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  8. Hi Jane. I was intrigued by the words “with a marathon pace push in the last several miles”… So does this mean you were training at less than marathon pace for say the first 10 or 12 of those miles ? If so, I don’t know how you do it ! I’ve never been able to run at less than marathon pace – except when I’ve died at the end of a marathon or during a 50k race !! OK – I’ve read articles telling me to do that, but I’ve never quite understood the logic. Maybe you can explain?
    As for my next race, I’m now seriously looking at the Locarno marathon. So I’m about to work out a training plan – n.b. which suits my old (aka fragile) body !

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    1. Hey Mike- thanks for your question! Yes, all of my long runs are run at a slower than marathon pace (1-1:30 minutes slower in fact). Keeping these runs at a conversational pace is a safe way to stay injury-free as I increase the mileage in a training cycle. My coaches have told me that this is the pace at which your body makes physiological adaptations necessary for increased endurance, as well, so running faster actually defeats that purpose. Starting later in my training cycle, my coaches added marathon pace miles into my longer runs (towards the end of the long run) as a way to mentally and physiologically prepare for a marathon. Check out this runners connect article for more information: http://runnersconnect.net/running-training-articles/fast-finish-long-runs/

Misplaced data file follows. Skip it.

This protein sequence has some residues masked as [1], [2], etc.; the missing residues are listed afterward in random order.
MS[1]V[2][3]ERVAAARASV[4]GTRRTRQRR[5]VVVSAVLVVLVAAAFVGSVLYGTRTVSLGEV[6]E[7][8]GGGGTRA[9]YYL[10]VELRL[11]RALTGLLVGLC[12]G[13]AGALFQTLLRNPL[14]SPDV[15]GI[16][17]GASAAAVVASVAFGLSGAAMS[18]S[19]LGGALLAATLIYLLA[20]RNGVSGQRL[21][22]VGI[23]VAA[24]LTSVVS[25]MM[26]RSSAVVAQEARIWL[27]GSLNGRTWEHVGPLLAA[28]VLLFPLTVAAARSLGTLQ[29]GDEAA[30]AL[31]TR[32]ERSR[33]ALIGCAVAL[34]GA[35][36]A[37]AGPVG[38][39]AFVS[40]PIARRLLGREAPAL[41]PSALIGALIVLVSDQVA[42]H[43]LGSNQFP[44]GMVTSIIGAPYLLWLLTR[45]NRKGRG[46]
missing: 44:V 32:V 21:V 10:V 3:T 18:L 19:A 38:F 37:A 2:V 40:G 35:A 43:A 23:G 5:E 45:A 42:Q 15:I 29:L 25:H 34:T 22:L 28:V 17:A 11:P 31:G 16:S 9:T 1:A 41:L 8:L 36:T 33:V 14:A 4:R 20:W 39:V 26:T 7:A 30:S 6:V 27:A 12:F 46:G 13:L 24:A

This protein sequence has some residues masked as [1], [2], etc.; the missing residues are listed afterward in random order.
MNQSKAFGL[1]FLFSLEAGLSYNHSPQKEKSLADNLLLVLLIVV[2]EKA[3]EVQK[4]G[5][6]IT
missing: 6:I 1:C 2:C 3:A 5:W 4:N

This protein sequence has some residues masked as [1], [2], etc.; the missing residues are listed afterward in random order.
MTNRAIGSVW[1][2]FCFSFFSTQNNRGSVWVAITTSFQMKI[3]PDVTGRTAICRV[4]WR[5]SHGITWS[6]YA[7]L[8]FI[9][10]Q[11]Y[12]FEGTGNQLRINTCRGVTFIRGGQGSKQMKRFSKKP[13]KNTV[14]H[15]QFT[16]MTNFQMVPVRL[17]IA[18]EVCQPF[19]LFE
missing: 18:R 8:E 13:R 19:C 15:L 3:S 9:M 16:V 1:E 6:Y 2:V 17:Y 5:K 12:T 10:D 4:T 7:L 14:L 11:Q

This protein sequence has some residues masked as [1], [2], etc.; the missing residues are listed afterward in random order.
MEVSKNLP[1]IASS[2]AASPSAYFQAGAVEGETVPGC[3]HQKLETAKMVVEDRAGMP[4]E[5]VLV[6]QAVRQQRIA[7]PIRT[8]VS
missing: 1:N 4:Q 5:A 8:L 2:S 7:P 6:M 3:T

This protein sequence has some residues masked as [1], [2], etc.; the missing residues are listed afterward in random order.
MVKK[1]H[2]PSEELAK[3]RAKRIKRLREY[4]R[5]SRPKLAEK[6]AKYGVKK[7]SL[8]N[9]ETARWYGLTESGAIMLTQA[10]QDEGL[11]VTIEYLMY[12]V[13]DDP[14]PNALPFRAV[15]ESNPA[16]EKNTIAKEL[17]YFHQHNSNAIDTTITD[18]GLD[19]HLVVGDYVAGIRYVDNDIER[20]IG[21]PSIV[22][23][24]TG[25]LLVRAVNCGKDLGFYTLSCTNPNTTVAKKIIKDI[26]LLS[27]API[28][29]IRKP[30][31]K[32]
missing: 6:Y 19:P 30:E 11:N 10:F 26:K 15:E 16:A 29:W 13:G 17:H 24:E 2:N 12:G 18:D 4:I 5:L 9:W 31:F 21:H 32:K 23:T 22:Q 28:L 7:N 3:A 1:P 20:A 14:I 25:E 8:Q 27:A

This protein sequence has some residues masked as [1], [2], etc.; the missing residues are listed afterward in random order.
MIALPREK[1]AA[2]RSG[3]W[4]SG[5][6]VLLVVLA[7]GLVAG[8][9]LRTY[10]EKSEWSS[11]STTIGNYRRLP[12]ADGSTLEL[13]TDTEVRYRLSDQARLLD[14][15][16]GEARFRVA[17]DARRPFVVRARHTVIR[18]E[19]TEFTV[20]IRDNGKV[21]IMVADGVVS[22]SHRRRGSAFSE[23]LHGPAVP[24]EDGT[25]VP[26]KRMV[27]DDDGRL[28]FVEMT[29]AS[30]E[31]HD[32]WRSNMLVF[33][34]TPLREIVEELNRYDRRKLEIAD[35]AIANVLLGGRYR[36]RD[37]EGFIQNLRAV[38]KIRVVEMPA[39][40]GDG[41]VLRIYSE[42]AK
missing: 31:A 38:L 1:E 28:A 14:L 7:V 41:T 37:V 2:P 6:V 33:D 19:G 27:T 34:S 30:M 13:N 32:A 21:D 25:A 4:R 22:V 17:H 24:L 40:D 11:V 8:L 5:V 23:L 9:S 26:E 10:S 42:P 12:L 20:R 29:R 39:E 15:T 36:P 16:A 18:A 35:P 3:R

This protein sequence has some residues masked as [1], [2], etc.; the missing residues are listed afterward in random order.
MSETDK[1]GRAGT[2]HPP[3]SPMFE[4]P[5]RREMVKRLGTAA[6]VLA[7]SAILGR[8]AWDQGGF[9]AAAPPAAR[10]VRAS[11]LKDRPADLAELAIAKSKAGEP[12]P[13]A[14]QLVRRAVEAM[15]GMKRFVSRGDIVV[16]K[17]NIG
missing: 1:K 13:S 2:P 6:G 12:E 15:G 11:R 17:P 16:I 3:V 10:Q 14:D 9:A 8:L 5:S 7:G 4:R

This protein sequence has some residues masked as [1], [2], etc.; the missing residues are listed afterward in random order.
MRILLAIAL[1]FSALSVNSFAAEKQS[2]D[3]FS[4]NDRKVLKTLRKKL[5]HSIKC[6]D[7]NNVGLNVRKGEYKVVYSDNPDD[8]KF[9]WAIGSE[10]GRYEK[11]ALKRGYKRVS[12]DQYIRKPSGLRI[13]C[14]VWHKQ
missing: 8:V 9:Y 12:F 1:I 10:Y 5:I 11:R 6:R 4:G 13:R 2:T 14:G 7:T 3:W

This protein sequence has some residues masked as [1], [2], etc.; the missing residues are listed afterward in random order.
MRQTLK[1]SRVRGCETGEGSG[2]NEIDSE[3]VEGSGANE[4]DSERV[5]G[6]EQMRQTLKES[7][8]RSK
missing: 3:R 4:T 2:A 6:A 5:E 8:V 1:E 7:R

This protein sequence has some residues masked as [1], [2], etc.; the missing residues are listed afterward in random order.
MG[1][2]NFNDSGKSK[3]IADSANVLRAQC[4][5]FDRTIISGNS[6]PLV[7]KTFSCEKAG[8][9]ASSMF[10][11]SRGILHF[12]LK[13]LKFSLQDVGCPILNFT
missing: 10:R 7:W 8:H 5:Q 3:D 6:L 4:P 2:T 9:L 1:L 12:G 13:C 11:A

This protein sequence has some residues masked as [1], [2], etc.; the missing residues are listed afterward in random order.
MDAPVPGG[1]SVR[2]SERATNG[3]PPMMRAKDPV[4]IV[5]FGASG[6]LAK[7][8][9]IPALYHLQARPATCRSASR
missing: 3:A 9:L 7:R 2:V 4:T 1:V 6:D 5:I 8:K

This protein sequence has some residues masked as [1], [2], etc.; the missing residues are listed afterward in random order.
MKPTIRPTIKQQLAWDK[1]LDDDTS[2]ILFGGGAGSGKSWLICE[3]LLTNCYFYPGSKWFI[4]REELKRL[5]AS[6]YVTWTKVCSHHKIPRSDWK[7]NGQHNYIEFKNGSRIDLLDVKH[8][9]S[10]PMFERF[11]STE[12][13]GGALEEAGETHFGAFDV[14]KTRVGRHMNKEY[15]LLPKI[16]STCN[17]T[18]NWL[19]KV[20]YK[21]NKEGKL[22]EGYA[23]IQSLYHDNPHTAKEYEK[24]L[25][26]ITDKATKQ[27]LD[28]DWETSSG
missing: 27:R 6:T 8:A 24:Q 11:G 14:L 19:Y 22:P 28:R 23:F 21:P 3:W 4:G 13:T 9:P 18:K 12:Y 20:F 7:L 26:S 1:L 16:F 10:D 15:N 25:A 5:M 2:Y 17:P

Runners Connect offers some fantastic advice for runners of all levels- be sure to check out their site for more training/race day tips. Let me know if you have any other questions!

      Liked by 1 person

      1. Hi Jane. Many thanks for your explanation. I’ll certainly check out that runners connect article for more advice. Interestingly, since I’m now 20 years older than when I was in my prime, I’m now running naturally at a much slower pace. So I guess I should be running even slower still ! Though to me, that would feel like I’m almost walking ! Anyway, good luck again for Boston ! I’ll look forward to hearing how it went.

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  9. I love Marathon Man by Bill Rodgers. It’s so inspiring to read his marathon story intertwined with his life about running.

    I’m training for the BAA 5K on the Saturday before the marathon! It’s my favorite weekend to be in Boston. I work near the finish line and I love interacting with the runners at the hotel. :-)

    Brunch all the way! And I’ve eaten at Sonsie so many times; I love it there. I also love Stephanie’s on Newbury for brunch, especially their frittered French toast.

    Liked by 1 person